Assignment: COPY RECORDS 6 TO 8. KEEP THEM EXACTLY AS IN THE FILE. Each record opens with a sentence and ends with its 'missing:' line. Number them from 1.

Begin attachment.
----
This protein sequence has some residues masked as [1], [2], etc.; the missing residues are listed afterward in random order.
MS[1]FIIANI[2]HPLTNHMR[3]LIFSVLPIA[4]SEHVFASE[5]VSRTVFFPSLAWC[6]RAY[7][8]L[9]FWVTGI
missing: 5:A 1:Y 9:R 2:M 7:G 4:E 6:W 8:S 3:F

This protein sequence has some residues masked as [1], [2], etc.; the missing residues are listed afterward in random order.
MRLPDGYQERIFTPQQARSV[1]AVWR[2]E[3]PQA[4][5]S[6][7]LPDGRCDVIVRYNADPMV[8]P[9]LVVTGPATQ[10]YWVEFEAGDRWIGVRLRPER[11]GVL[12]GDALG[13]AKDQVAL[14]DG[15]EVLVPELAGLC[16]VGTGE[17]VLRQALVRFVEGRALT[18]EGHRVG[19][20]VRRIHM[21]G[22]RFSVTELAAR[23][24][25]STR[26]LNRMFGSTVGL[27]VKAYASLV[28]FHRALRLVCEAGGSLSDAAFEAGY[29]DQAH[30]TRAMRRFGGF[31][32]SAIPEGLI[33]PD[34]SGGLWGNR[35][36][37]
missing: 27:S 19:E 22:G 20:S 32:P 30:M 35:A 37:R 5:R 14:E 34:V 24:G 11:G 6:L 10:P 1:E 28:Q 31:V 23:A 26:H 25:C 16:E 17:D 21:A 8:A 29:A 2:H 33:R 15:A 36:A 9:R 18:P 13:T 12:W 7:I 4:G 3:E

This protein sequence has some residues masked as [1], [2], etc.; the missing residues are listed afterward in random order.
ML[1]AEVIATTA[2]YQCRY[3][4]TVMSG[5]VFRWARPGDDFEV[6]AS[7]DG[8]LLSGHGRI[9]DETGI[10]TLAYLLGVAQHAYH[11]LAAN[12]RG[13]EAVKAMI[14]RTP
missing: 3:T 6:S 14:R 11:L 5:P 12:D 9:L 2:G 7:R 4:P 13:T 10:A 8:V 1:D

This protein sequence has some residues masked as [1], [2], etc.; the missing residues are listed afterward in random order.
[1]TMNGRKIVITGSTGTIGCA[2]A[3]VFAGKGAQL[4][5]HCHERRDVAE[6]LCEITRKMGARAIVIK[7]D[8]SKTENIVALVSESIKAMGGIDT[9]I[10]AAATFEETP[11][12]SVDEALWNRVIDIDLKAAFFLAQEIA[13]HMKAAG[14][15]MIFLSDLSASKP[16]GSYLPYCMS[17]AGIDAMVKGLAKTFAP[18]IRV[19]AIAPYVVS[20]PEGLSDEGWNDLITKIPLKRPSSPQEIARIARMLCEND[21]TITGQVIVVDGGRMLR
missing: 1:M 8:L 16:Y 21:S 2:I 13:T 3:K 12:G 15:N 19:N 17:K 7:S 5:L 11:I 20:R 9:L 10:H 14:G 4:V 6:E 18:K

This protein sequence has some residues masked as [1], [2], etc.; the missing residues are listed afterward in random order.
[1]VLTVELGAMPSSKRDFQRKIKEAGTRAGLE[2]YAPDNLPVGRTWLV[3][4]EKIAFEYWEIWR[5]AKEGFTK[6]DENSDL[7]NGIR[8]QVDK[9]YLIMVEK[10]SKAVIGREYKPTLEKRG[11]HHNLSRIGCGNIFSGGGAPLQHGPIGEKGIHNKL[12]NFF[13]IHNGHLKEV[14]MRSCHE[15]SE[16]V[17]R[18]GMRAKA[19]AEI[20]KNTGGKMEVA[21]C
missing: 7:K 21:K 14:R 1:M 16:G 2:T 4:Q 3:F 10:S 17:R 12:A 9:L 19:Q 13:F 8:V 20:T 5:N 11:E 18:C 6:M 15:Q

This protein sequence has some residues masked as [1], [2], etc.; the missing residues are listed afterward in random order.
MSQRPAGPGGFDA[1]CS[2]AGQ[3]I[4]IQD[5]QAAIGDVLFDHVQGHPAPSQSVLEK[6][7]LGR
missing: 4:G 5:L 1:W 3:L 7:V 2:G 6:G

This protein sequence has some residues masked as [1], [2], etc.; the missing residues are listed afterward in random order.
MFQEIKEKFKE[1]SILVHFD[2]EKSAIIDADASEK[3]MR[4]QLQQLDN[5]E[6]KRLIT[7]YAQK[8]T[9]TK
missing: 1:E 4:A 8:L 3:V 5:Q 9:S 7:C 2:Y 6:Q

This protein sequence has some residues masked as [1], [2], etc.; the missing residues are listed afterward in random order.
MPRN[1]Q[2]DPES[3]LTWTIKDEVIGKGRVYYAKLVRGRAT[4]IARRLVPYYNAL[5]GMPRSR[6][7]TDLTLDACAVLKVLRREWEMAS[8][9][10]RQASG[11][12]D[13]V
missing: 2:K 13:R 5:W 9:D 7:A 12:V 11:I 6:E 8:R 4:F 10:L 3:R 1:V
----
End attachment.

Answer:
This protein sequence has some residues masked as [1], [2], etc.; the missing residues are listed afterward in random order.
MSQRPAGPGGFDA[1]CS[2]AGQ[3]I[4]IQD[5]QAAIGDVLFDHVQGHPAPSQSVLEK[6][7]LGR
missing: 4:G 5:L 1:W 3:L 7:V 2:G 6:G

This protein sequence has some residues masked as [1], [2], etc.; the missing residues are listed afterward in random order.
MFQEIKEKFKE[1]SILVHFD[2]EKSAIIDADASEK[3]MR[4]QLQQLDN[5]E[6]KRLIT[7]YAQK[8]T[9]TK
missing: 1:E 4:A 8:L 3:V 5:Q 9:S 7:C 2:Y 6:Q

This protein sequence has some residues masked as [1], [2], etc.; the missing residues are listed afterward in random order.
MPRN[1]Q[2]DPES[3]LTWTIKDEVIGKGRVYYAKLVRGRAT[4]IARRLVPYYNAL[5]GMPRSR[6][7]TDLTLDACAVLKVLRREWEMAS[8][9][10]RQASG[11][12]D[13]V
missing: 2:K 13:R 5:W 9:D 7:A 12:V 11:I 6:E 8:R 4:F 10:L 3:R 1:V